The issue of Mount Meru was also discussed by modern Buddhist intellectuals like Gendün Chöphel and the 14th Dalai Lama. According to Chöphel, the Meru cosmology is a provisional teaching taught in accord with the ideas of ancient India, but not appropriate for the modern era.[6] Similarly, the 14th Dalai Lama writes that "my own view is that Buddhism must abandon many aspects of the Abhidharma cosmology".[7] The Dalai Lama sees the falsehood of this traditional cosmology as not affecting the core of Buddhism (the teaching of the four noble truths and liberation) since it is "secondary to the account of the nature and origins of sentient beings".[8]

See also[edit]


  1. ^ C., Huntington, John (2003). The circle of bliss : Buddhist meditational art. Bangdel, Dina., Thurman, Robert A. F., Los Angeles County Museum of Art., Columbus Museum of Art. Chicago: Serindia Publications. ISBN 1932476016. OCLC 52430713.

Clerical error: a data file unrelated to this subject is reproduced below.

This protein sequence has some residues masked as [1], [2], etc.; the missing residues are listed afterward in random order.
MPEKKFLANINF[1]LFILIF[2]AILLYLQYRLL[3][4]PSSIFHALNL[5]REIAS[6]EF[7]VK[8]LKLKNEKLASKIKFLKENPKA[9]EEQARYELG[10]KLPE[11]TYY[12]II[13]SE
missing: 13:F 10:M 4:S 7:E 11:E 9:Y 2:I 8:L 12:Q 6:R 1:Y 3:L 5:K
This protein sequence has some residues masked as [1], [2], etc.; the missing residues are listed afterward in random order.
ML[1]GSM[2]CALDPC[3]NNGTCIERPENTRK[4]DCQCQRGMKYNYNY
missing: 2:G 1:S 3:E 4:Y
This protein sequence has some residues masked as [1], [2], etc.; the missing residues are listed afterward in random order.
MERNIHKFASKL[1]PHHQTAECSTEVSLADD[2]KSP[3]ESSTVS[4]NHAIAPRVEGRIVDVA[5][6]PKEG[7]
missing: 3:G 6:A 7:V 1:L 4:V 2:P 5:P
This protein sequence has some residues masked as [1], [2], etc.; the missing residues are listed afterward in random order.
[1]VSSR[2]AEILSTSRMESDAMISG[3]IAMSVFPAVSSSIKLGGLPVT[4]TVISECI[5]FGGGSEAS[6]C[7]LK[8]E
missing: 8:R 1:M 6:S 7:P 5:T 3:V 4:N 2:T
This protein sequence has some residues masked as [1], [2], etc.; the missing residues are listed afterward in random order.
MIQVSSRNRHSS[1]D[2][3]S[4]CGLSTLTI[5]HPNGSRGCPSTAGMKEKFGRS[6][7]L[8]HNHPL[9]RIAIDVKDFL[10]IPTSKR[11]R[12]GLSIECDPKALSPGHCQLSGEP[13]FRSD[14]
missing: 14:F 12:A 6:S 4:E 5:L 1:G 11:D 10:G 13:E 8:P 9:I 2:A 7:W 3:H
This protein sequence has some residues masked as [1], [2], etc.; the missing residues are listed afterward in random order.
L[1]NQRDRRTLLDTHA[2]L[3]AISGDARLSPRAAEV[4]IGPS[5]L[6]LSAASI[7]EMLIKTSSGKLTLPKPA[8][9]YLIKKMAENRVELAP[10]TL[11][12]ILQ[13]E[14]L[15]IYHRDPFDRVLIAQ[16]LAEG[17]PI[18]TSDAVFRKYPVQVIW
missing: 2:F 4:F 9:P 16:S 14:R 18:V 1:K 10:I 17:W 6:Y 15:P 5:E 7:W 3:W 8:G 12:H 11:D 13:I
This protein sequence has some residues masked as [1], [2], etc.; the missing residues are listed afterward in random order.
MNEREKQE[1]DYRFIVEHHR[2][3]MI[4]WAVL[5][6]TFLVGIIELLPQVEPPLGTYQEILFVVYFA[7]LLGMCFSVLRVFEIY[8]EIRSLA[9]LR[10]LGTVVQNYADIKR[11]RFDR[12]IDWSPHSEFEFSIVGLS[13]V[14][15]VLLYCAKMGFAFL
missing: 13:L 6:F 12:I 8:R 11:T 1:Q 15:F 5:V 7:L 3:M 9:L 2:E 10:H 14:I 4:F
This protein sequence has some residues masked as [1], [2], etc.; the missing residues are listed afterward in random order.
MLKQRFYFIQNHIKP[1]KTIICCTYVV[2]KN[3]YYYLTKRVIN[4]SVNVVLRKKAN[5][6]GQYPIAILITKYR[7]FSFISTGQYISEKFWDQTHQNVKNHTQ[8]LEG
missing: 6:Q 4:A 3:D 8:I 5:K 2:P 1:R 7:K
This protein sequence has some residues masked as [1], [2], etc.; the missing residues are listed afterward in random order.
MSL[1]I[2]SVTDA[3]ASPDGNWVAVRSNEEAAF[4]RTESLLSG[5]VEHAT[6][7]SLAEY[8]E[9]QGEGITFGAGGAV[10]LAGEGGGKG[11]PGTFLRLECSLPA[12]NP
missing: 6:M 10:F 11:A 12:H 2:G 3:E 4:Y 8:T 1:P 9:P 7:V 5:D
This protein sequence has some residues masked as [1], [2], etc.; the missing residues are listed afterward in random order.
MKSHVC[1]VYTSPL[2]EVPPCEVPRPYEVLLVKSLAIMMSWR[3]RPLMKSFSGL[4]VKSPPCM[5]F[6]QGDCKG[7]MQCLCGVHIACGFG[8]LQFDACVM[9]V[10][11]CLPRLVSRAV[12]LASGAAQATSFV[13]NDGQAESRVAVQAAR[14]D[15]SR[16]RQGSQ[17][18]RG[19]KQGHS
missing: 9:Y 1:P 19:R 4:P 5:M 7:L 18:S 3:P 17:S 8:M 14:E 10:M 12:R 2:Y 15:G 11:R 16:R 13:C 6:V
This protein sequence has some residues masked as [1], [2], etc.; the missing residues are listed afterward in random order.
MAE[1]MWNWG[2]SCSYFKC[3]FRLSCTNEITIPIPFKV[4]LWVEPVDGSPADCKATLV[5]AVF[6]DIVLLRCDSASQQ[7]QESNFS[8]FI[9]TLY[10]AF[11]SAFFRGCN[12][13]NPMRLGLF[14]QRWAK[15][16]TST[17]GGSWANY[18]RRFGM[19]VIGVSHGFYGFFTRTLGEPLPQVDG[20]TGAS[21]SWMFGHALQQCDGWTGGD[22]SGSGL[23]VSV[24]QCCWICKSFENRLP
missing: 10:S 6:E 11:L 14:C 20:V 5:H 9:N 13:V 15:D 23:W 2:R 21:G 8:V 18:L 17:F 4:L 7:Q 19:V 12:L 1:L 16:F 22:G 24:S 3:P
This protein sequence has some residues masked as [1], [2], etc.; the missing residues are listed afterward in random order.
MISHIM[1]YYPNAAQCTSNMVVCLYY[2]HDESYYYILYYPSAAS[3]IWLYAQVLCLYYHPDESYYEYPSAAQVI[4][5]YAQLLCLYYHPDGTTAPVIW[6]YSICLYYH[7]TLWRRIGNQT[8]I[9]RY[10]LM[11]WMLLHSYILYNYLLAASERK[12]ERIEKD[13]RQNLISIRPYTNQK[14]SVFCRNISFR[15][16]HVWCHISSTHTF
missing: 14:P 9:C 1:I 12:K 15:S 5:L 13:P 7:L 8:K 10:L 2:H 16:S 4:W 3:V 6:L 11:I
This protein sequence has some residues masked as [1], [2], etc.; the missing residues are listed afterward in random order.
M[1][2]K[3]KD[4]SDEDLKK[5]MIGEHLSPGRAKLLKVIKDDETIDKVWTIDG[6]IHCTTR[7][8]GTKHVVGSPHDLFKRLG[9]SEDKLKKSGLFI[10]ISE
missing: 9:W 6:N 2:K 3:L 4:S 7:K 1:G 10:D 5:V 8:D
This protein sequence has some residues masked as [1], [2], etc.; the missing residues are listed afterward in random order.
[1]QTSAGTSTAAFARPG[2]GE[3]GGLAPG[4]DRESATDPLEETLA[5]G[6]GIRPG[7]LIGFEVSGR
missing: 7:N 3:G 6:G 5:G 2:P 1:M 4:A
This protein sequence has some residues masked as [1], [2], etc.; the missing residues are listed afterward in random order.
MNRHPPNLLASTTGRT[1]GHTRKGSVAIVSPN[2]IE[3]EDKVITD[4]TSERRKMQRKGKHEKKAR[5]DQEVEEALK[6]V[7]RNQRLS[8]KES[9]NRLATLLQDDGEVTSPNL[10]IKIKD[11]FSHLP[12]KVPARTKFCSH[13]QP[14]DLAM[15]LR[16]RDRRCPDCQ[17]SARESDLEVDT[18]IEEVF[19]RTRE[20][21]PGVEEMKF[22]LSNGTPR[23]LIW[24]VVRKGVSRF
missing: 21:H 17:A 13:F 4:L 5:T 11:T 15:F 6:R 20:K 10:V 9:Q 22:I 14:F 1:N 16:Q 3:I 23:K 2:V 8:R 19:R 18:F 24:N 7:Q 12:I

2. ^ Lopez Jr. (2009), p. 45
  3. ^ Lopez Jr. (2009), p. 47
  4. ^ Lopez Jr. (2009), p. 50
  5. ^ Lopez Jr. (2009), p. 51
  6. ^ Lopez Jr. (2009), pp. 59-61
  7. ^ Lopez Jr. (2009), p. 69
  8. ^ Lopez Jr. (2009), p. 70


  • Lopez Jr., Donald S. (2009). Buddhism and Science: A Guide for the Perplexed. University of Chicago Press.